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Obituary: Lewis Braverman

AUTHORS

Fereidoun Azizi 1 , *

1 Endocrine Research Center, Research Institute for Endocrine Sciences, Shahid Beheshti University of Medical Sciences, Tehran, Iran

How to Cite: Azizi F. Obituary: Lewis Braverman, Int J Endocrinol Metab. Online ahead of Print ; 17(3):e95419. doi: 10.5812/ijem.95419.

ARTICLE INFORMATION

International Journal of Endocrinology and Metabolism: 17 (3); e95419
Published Online: June 26, 2019
Article Type: Obituary
Received: June 16, 2019
Accepted: June 22, 2019
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Copyright © 2019, International Journal of Endocrinology and Metabolism. This is an open-access article distributed under the terms of the Creative Commons Attribution-NonCommercial 4.0 International License (http://creativecommons.org/licenses/by-nc/4.0/) which permits copy and redistribute the material just in noncommercial usages, provided the original work is properly cited.

Professor Lewis E Braverman, member of the editorial board of the International Journal of Endocrinology and Metabolism, deceased June 10, 2019, at the age of 89 years.

He graduated from medical school at Johns Hopkins University in 1955, followed by an Internal Medicine Residency at Boston City Hospital and an Endocrinology Fellowship under the direction of Sidney H. Ingbar, MD in the Thorndike Memorial Laboratory. He was a thyroid clinician for a long time, loved by his patients and extended his warmth and kindness to all those at work, clinics, and hospitals.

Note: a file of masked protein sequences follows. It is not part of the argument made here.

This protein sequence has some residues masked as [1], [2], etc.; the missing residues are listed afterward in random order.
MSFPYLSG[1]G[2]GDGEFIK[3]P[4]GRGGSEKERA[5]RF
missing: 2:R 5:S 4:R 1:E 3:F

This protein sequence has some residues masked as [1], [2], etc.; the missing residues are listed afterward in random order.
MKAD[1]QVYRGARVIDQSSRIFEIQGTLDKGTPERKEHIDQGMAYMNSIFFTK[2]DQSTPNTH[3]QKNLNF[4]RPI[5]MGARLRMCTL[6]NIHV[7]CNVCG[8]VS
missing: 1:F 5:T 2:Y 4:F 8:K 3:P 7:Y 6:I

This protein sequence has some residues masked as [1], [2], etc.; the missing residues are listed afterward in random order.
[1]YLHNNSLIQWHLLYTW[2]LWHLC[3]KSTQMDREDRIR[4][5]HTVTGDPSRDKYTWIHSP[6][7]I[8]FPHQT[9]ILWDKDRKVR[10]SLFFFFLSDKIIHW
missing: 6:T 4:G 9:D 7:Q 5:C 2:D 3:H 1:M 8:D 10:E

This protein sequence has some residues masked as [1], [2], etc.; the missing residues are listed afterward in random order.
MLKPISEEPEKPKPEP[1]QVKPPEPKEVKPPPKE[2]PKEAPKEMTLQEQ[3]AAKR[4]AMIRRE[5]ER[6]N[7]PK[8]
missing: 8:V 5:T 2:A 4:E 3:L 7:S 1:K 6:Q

Professor Braverman was a leading thyroid researcher with > 600 manuscripts. His seminal demonstration that T4 was converted to T3 in humans was published in 1970. He also identified familial dysalbuminemic hyperthyroxinemia in 1982 and discovered the etiology of an outbreak of thyrotoxicosis in the Midwest due to the inclusion of the bovine thyroid gland in the manufacturing of hamburger in 1987. He was also an international expert in iodine metabolism. He was longtime co-editor of the leading thyroid textbook, The Thyroid: A Fundamental and Clinical Text.

Professor Braverman served as the American Thyroid Association (ATA) president in 1985. He was the recipient of virtually all the ATA awards: The Van Meter Award (1963), the Distinguished Service Award (1987), the Paul Starr Award (1988), the Ingbar Award (1990) and the Stanbury Award (2003).

Professor Braverman is remembered as a superb mentor to generations of endocrine trainees. In 2011, the ATA established the Lewis E. Braverman Distinguished Award Lectureship, which recognizes an individual who has demonstrated the excellence and passion for mentoring fellows, students, and junior faculty. He was truly one of the giants in endocrinology.

The endocrine community and the International Journal of Endocrinology and Metabolism have lost in Lewis Braverman an outstanding member.

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